Corn-Dawgs, Part III

18 Sep

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When two teams play a single game, it is tough to draw definitive conclusions over which team is truly better, as is noted by the sportscaster cliché “On any given Saturday…”.  When two teams play each other three times in under a year, it becomes much easier to determine which team is superior.  And after three rounds of Huskers v. Huskies, I think it is pretty conclusive:  Nebraska is the better team.  If NU could have avoided the pity party they attended during the Holiday Bowl, the question would not have been up for debate.

Washington is a good team, one that will almost definitely make a bowl game.  It is possible that with some improvement and luck, they could finish in the top four of the Pac 12, but I’d put my money on another 6-6 or 7-5 season.  Of course, being one or two touchdowns better than a mid-level BCS team doesn’t tell us a whole lot.  As Nebraska heads west for their final tune up before entering the B1G meat grinder, we’re starting to get a better idea of who this team is, and what they can be.

Just what can they be?  First of all, if you’re still clinging to the notion of an undefeated, national championship season, it might be time to put down the Big Red Kool-Aid.  Unless there is drastic improvement (and a ton of luck), Nebraska fans will not be headed to Bourbon Street this January.  I still like our chances to get to the program’s standard for a successful season:  9 wins.  And make no mistake:  9 wins would be a successful season.  The difference between 9 wins and 13 wins comes down to how this team matures, executes, and stays healthy.  Just don’t expect to have the picture become clearer next week unless something catastrophic happens (knocks on wood).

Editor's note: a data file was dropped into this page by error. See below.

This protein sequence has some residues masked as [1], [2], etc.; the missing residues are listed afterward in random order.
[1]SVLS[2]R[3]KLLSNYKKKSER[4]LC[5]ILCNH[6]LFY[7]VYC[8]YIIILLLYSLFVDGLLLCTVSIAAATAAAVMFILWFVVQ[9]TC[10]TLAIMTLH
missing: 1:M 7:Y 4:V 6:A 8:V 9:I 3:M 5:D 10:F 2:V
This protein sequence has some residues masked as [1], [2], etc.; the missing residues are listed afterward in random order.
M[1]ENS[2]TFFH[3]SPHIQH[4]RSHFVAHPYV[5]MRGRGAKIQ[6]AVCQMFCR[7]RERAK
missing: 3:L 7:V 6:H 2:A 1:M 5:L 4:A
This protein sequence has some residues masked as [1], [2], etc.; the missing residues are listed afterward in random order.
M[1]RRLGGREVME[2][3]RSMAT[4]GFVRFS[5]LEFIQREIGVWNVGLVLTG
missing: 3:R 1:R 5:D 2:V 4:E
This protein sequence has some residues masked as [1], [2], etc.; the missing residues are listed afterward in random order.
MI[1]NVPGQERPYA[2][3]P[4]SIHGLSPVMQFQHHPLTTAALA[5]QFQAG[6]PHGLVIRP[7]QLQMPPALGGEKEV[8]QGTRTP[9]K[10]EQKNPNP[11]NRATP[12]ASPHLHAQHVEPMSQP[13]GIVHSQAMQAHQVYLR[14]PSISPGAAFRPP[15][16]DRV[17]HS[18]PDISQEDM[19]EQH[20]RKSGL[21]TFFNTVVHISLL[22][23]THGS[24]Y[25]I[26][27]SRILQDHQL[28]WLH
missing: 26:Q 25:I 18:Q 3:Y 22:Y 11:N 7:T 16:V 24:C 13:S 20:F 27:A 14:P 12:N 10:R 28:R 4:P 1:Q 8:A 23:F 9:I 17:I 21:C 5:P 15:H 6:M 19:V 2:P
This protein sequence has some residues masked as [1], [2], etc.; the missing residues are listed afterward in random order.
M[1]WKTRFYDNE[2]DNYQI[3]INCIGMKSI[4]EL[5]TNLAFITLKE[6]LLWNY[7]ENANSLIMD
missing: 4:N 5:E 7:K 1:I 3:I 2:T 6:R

So what did we learn?

Nebraska can get a 1st down on their opening drive.  Nebraska has gone three and out on their opening drive in both of the first two games.  On Saturday, I was rather surprised when Nebraska won the coin toss and opted to take the ball (instead of deferring to the second half like every other coach in the nation).  Technically, Nebraska only ran two plays on their opening drive, but those two plays – a play action bomb to Kenny Bell and a fullback flat pass – resulted in a touchdown.  I’m okay with a two and out when it results in a touchdown.

The offense can put together a sustained drive.  Don’t get me wrong, I love the big plays, I really do.  But I have been wondering if Nebraska was capable of putting together a long drive without the benefit of a big play.  Consider this question answered with an exclamation point.  Nebraska had five scoring drives of six plays or more, covering an average of 51 yards.  I cannot underestimate how important this skill will be in October and November when the Big 10 defenses take away Nebraska’s big play ability.

The offensive line can control a game.  There are still breakdowns, blown blocks, and various bumbles, but this performance was a positive step forward.  NU had over 17 minutes in time of possession in the second half, which is huge considering this team consistently snaps the ball with over 20 seconds left on the play clock.  The 300+ rushing yards put a big smile on my face, and it should silence some of the critics for a few days.